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Chinese art exhibition in US bridges hometowns and hearts

By Jocelyn Eikenburg | China Daily | Updated: 2024-01-04 07:32
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The photograph that greeted me at the entrance to a special exhibition at the Cleveland Museum of Art had a startling familiarity.

The water bristled with the umbrella-like leaves of lotus plants, a grand gathering of bright green parasols under the summer sunlight. Behind them, the gentle slope of a long stone arch bridge balanced a white car and a handful of pedestrians. Willow trees bowed before the shoreline, while a mountain silhouette traced the horizon.

Excitement stirred within me as I realized I had gazed upon that lotus field, walked that bridge, wandered under those willows, and hiked those mountains. "Look, that's the West Lake! That's in Hangzhou, where I live!"

I lingered before the image, sharing my amazement with the family members who had accompanied me — my father, stepmother, uncles and aunt — and with a volunteer at the museum.

How did my hometown of Cleveland, Ohio, just happen to lead a special exhibition titled China's Southern Paradise: Treasures from the Lower Yangtze River with a photograph from my adopted hometown in China? Hangzhou had captured my heart as the region where I met my husband and experienced many coming-of-age moments, including my Chinese-style wedding ceremony. Never did I imagine that Hangzhou would join hands with the city of my childhood to share some of its greatest treasures with my fellow Clevelanders.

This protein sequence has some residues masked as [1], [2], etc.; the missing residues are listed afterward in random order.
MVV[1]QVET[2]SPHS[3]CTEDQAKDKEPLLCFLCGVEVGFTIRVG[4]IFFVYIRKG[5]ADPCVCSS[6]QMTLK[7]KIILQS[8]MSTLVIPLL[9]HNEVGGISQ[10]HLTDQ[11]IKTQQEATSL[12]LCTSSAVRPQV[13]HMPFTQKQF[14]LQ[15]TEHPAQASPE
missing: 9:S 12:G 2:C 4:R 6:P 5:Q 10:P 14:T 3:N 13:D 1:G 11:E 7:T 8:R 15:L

But on reflection, none of this should have surprised me. After all, the Cleveland Museum of Art had quietly kindled my passion for China many years ago.

The museum boasts one of the West's most acclaimed collections of Chinese art, spanning over 5,000 years with many notable works. While visiting the museum as a young adult, I was invariably drawn to the scrolls painted with fantastical mountainous landscapes, solemn statues of Buddhas and bodhisattvas, and fine porcelain wares, from celadon green to classic blue and white.

Viewing these Chinese art collections brought me an inexplicable sense of solace, at a time when I was still nursing grief from the untimely loss of my mother. Was it serendipity or evidence of a greater destiny? Regardless, these artifacts offered a different window into China, beyond the politics and posturing that dominated news I encountered about the country.

And once I made the decision to live and work in China, which eventually became a lifelong commitment, complete with a husband and family in Hangzhou, I found myself straddling two countries and cultures that don't always agree.

But the Cleveland Museum of Art, in building a bridge between Cleveland and Hangzhou through this special exhibition, renewed my hope as an example of an American institution that values cultural exchanges with China, even at a time when over 80 percent of my fellow Americans harbor negative views of the country, according to a 2023 survey by the Pew Research Center.

At the special exhibition, I was delighted to show my family in Cleveland renowned artifacts from Hangzhou, including a ceremonial jade disk from the Liangzhu Culture, and the names of museums I frequented there, such as the Zhejiang Provincial Museum. It reminded me of how art has the power to forge connections across cultures and highlight our shared humanity.

My father snapped a picture of me and my stepmother standing in front of that photograph at the start of the exhibition. For one fleeting moment, I stood together with my family in Cleveland before an image of Hangzhou's West Lake, bridging the gap between the two cities that lay claim to my heart. For me, it was truly a cross-cultural work of art.

The writer is a freelancer for China Daily.

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